I should download the Family Feud wrong answer noise. It might come in handy in the future.
Thousands of you took my bond survey (thank you for doing that).
Many of you have been very naughty.
- 45% of you said that 0-20% of your portfolio is invested in bonds.
- 51% said that if you were starting a portfolio from scratch, you would keep the same allocation to bonds.
Naughty! People just love those sweet, sweet stocks and those 10 years of historical returns. Apparently, few of my subscribers are over the age of 11. If you were, you might remember a period that was terrible for stocks and pretty darn good for bonds.
I’ve talked several times about how the optimal portfolio has as much as 65% bonds, versus a 35% allocation to stocks. Yes, most of the time that portfolio has a lower return. It also has a lower volatility, which is the point. Volatility causes people—even super smart people—to make stupid investment decisions.
You have heard me say that before. Clearly, a large percentage of you did not listen. Maybe I can tell you a few more things that will spark your imagination.
Fair point. It is not much fun being an income investor when 10-year Treasurys only yield 2%. And the conventional wisdom is that most people invest in bonds for income.
There is, however, another reason you can invest in bonds with low interest rates. For the price appreciation!
If interest rates go even lower, these bonds will go up a lot.
You might say: “How can interest rates go any lower? They are already almost zero.”
Well, they can go to zero, and they can go lower than that, too. It might even happen here in the United States.
If that comes to pass, then the prices of these bonds are literally going to skyrocket—because of convexity.
I’m not going to do a whole finance lecture on bond convexity today, but just know that convexity is curvature. Bond prices will go up a lot faster than they come down.
Of course, this is not the sign of a healthy bond market. The bond market is heavily manipulated by central banks and governments. So getting back to the Trump Train article from a few weeks ago—do you want to get steamrolled by this, or do you want to play along?
No policymaker in the world—literally none—wants higher interest rates. There are still people out there trying to short bonds, fighting the last war.
I have just listed a bunch of reasons why one should invest in bonds, but for now, you shouldn’t care about anything I said. All you should care about is a bond’s contribution to portfolio risk.
All anyone cares about these days are returns. The thinking is that you need 8% (or 10, or 12%) returns to save for retirement. News flash: if you sustain a 50% drawdown and panic into a diaper, the returns stop compounding. You would have been much better off with a diversified portfolio of stocks, bonds, and a little bit of commodities.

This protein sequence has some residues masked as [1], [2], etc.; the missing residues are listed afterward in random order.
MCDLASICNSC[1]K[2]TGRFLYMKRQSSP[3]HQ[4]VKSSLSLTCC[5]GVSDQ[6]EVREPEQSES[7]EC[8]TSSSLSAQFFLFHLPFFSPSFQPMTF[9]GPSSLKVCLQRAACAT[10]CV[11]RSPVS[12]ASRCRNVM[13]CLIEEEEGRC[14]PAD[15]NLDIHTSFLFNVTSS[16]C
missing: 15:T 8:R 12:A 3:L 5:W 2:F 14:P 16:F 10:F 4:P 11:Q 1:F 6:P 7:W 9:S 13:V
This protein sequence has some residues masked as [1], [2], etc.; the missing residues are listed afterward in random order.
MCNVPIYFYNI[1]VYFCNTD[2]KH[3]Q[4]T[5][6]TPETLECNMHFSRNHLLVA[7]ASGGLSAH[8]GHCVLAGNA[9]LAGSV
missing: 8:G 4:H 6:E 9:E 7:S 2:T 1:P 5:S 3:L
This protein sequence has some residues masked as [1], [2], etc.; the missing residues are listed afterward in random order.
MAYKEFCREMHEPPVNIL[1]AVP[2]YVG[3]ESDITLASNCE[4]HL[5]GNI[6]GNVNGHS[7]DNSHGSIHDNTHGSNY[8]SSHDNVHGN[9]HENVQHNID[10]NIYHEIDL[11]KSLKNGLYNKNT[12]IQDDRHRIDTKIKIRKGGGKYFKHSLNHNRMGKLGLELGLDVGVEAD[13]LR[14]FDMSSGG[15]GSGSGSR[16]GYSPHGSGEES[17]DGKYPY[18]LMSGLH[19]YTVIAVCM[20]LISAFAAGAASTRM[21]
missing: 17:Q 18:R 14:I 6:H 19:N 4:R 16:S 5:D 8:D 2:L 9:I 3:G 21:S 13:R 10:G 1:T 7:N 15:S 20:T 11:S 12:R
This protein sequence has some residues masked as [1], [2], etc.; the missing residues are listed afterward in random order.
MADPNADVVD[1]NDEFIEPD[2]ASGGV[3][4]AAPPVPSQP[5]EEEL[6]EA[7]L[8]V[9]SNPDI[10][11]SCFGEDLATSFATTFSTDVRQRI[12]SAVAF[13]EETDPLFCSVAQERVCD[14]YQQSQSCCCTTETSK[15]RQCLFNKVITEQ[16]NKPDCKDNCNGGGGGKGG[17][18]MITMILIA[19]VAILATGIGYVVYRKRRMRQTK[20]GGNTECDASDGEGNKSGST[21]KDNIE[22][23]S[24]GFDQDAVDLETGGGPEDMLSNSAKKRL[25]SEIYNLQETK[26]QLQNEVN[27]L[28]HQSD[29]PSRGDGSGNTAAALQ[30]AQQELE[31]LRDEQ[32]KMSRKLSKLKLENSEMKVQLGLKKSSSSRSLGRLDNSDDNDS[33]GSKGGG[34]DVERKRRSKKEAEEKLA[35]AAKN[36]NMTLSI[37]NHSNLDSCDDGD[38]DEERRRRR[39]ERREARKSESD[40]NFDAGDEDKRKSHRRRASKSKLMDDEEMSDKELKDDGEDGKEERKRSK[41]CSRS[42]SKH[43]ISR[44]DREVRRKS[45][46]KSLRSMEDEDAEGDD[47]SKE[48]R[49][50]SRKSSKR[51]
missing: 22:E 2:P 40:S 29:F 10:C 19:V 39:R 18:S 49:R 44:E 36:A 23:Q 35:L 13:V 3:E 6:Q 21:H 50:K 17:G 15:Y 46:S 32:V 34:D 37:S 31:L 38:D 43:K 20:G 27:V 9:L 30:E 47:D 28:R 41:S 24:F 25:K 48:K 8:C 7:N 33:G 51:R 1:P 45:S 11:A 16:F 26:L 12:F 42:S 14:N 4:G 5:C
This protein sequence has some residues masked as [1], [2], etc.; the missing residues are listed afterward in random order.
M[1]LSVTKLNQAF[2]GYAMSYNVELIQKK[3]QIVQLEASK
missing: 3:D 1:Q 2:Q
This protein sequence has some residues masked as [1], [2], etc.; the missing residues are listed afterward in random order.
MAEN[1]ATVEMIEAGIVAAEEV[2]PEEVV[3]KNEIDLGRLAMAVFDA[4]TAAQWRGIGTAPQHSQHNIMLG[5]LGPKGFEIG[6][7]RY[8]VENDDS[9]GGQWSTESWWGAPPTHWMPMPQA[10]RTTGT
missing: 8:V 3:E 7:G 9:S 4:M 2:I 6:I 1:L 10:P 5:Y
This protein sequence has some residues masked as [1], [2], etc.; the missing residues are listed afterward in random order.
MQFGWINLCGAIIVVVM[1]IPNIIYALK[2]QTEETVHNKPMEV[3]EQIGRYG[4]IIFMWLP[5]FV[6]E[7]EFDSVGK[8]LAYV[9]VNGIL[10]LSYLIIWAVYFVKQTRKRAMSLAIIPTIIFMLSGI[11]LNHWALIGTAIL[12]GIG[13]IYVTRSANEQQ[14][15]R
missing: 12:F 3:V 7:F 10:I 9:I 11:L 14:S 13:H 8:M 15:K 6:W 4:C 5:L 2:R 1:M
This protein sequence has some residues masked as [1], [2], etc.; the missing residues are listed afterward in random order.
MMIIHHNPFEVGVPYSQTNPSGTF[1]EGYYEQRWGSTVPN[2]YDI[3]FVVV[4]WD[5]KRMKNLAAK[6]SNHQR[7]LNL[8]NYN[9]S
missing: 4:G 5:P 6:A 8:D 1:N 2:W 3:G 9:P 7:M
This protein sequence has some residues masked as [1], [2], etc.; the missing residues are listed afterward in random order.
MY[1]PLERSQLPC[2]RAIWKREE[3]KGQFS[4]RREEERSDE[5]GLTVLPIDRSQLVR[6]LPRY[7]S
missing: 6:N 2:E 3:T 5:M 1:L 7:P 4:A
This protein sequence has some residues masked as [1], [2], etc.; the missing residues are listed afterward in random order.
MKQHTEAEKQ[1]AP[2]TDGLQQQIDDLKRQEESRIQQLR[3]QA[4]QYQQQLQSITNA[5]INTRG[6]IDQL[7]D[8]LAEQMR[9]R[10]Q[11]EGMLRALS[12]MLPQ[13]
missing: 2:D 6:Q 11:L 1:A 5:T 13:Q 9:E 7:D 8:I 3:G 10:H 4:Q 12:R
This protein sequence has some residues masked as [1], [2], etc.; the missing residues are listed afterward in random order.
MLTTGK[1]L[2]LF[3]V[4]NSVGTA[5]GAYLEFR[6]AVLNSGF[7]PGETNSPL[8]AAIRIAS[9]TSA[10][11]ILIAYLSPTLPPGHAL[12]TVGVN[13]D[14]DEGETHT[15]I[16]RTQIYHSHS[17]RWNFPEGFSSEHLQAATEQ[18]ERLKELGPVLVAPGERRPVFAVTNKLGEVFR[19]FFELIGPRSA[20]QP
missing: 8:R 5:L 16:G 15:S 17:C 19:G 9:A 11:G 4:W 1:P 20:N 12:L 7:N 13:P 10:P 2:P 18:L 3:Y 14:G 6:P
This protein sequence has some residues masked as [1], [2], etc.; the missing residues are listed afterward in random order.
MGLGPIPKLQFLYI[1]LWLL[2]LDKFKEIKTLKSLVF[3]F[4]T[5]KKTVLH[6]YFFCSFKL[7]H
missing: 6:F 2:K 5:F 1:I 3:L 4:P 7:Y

I have heard stories about the robo-advisors putting people into 80+% stock allocations even when they list their risk preferences as “conservative.” For a lot of financial advisors, conservative just means “safer stocks,” not “less stocks.”
One example—a young reader was figuring out his 401K allocation, and the target retirement fund that was being offered was a 2060 target retirement fund… which had 90% stocks and 10% bonds. I told him to look at the 2030 target retirement fund, even though he is in his early 20s. He said the allocation wasn’t much better.
The world is gorked up on stocks.
The optimal portfolio (based on the Sharpe Ratio) is the 35/65 portfolio. 35% stocks, 65% bonds. That’s for all ages.
I have tested this. Remember when the S&P 500 Index dropped almost 60% during the financial crisis? That’s a 50 to 100 year event, and the worst drawdown you would have taken with this portfolio—the absolute worst—is 25%. Nobody can survive a 60% drawdown, and dollar-cost average all the way down. Unless you’re in a coma.
I had suspected people’s reticence to invest in bonds or bond funds is rooted in a lack of understanding of how they work. The results of the bond survey back that theory up.
You don’t invest in what you don’t understand. Okay, people invest in what they don’t understand all the time, usually with disastrous results. This time, let’s do it right.
On That Note
I am not being hyperbolic when I say that the range of questions you asked was spectacularly broad. The multiple-choice answers were all over the map, too.
Anyway, one of my favorite comments so far was: “Each time I learn about bonds, I understand what the speaker is saying, but only until he stops talking.”